|Bound peptide info||Usually an endogenous cellular protein that was digested in the cytosol and then migrated to the cisternae of the endoplasmic reticulum. Contains specific residues for binding to a particular MHC molecule.||Usually an exogenous protein that is derived from cells that have been phagocytosed or endocytosed. As with Class I MHC molecules, may bind self or non-self proteins (the T cell receptor distinguishes self from non-self).|
There are three different Class I MHC molecules -- A, B and C in humans; K, D and L in mice -- which each bind a different kind of peptide; within each gene, each allele delivers more specificity. Class I MHC molecules usually bind hydrophobic nonameric (nine amino acid) peptides, with specificity defined by same or similar amino acids at certain positions. Different alleles encode different peptide binding cleft residues at these positions.
Class II MHC molecules bind longer peptides than Class I MHC molecules, but only the central 13 amino acids actually interact with the molecule. These central 13 amino acids are conserved, meaning that certain patterns will specifically bind to certain Class II MHC molecule alleles. Peptides binding to Class I MHC molecules are bound primarily at their ends, while peptides binding to Class II MHC molecules are hydrogen-bound along their core amino acids (as opposed to being anchored at their ends).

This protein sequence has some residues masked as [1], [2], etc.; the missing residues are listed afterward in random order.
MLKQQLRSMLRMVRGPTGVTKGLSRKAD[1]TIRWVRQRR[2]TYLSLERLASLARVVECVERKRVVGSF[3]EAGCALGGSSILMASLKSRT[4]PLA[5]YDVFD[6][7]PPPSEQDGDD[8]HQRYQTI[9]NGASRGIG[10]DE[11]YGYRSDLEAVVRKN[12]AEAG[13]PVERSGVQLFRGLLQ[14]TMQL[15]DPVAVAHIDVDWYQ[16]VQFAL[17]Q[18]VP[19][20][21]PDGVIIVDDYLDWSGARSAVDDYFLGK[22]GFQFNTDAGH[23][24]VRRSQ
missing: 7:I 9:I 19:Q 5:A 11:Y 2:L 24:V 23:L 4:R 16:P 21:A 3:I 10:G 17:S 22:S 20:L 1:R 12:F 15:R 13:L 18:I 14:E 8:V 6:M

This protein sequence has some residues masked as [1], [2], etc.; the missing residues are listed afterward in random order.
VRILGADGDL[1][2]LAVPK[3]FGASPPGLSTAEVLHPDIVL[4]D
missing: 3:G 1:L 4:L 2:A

Class I and Class II MHC genes -- present on Chromosome 6 in humans (Chromosome 17 in mice) -- are polygenic, polymorphic and codominant. Polygenic DNA encodes multiple proteins with similar structure and function. A polymorphic gene has many different alleles which are all common within a population. Codominance means that both alleles of a gene -- the maternal and the paternal copy -- are equally expressed.
Antibodies and T Cell Receptors (TCRs) use mutation, recombination and other techniques to generate diversity. However, MHC Class I and II molecules just use promiscuity to bind the vast population of peptides. Class I and Class II molecules have low specificity, allowing a single molecule to bind many different kinds of peptide. In addition, Class I and Class II genes are highly polymorphic; for some genes there are over 100 common alleles. Within these alleles, the region encoding the peptide binding cleft has the highest variability.